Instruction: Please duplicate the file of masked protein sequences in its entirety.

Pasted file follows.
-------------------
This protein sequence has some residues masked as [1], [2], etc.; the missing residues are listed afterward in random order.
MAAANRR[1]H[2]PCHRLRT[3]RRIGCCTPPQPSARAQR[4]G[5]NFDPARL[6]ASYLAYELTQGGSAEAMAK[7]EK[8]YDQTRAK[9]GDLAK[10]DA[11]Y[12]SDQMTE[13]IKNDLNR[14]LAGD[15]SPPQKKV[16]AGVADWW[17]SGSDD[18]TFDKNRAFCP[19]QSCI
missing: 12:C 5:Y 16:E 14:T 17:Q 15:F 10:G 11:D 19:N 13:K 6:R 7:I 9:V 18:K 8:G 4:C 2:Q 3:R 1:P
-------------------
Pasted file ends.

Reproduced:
This protein sequence has some residues masked as [1], [2], etc.; the missing residues are listed afterward in random order.
MAAANRR[1]H[2]PCHRLRT[3]RRIGCCTPPQPSARAQR[4]G[5]NFDPARL[6]ASYLAYELTQGGSAEAMAK[7]EK[8]YDQTRAK[9]GDLAK[10]DA[11]Y[12]SDQMTE[13]IKNDLNR[14]LAGD[15]SPPQKKV[16]AGVADWW[17]SGSDD[18]TFDKNRAFCP[19]QSCI
missing: 12:C 5:Y 16:E 14:T 17:Q 15:F 10:G 11:D 19:N 13:K 6:R 7:I 9:V 18:K 8:G 4:C 2:Q 3:R 1:P